PRIMARY GUIDE: 20th Senate District race

September 6, 2014 Helen Klein
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A born-and-bred Crown Heights resident, Rubain Dorancy is vying for the right to succeed Borough President Eric Adams as the state senator from the 20thSenatorial District as a “proud progressive.”

The child of Haitian immigrants, Dorancy – who served as deputy executive director at the city’s Department of Education where he oversaw youth development, operations and security at 375 schools — said his hard-working parents made sure that all of their six children got college educations. “The real American dream happened because of my parents’ commitment to education, and because of this country’s generosity and commitment to education,” he explained at a candidate forum in Sunset Park.

Not surprisingly, therefore, Dorancy lists among his priorities public education as well as affordable housing and expanding opportunities for local entrepreneurs.

“As your next state senator,” he told residents, “I will not only champion public education but will fight against any development that wants to price out residents. I am well versed in how government can expand opportunity through MBWE certification. We can protect and expand the middle class through the right leadership.”

In addition, Dorancy said he not only supports the Dream Act, he also supports the right of non-citizen residents to vote in local elections. “We can grant New York State citizenship,” he said. “If we do that, people will be able to vote for city councilperson, state assemblyperson or state senator.”

Dorancy also told the Sunset Park residents that, should he be elected, he would bring a satellite office to Sunset Park that would be fully staffed, with people speaking Mandarin and Spanish as well as English.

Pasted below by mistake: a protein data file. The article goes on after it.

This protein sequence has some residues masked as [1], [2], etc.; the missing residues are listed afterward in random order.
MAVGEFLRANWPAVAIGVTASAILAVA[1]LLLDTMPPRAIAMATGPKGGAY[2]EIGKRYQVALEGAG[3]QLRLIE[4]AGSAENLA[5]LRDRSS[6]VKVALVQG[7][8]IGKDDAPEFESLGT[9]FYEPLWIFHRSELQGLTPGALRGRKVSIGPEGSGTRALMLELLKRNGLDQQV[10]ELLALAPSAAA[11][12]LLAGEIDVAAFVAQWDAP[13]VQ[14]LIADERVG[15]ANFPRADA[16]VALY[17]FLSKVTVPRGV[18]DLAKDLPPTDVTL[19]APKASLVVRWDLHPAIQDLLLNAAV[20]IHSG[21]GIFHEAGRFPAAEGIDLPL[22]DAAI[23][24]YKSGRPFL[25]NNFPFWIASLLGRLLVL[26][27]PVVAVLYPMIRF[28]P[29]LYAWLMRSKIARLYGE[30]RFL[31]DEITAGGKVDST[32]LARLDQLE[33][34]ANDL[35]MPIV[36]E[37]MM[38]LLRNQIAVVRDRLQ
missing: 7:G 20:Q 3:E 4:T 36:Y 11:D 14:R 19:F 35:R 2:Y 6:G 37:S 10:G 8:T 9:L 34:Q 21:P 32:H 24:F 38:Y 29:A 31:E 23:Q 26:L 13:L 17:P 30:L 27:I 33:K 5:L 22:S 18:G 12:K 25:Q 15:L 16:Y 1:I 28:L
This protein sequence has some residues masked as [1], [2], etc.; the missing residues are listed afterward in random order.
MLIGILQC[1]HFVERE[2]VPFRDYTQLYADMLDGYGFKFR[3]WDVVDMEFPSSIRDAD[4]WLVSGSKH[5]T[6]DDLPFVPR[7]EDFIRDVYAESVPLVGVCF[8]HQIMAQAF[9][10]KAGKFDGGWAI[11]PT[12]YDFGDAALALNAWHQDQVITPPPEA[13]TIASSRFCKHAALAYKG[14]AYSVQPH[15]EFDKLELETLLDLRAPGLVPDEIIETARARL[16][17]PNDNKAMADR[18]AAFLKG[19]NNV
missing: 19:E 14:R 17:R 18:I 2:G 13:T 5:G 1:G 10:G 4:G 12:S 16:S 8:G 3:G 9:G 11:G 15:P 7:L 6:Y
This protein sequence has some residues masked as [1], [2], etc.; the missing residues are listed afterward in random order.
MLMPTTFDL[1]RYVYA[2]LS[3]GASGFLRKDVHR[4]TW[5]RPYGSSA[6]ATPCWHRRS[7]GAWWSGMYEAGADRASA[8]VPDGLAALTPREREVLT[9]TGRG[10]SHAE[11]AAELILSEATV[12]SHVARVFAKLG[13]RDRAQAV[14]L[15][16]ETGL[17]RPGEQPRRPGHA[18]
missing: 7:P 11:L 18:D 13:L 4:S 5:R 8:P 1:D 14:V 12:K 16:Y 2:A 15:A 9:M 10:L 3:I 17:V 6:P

Jesse Hamilton, a Democratic district leader who is hoping to succeed now-Borough President Eric Adams as the state senator in the 20th Senatorial District, comes to his candidacy having worked for Adams in the district, as well as currently running the 20th S.D. community office which – despite having no state senator – has remained open to serve district residents.

Among Hamilton’s priorities are education and affordable housing. With respect to education, Hamilton said he opposes the co-location of charter schools with public schools, and also that there should be more vocational training, to give choices to students who might not be college-bound. “We can bring economic development to the district, but it doesn’t mean much if our children aren’t prepared for the jobs,” he said at a recent candidates forum.

A supporter of the Dream Act, Hamilton also supports municipal IDs, to enable people to do such tasks as opening bank accounts.

“People are working hard right now but they aren’t living the American dream,” Hamilton contends. “We have to get that dream back.”

Hamilton says he supports economic development for Sunset Park, but done the right way. “It shouldn’t mean people who live here are displaced,” he said. “Local small business owners should get subsidies. They have been here in the hard times. I want to make sure they stay here during the good times.”

Hamilton also said he supports an increase in the minimum wage. “It’s just way too low,” he stressed. “Where can you live, after taxes on $1,280 a month? I’ve seen some parts of the district where affordable housing means living in a shelter.”

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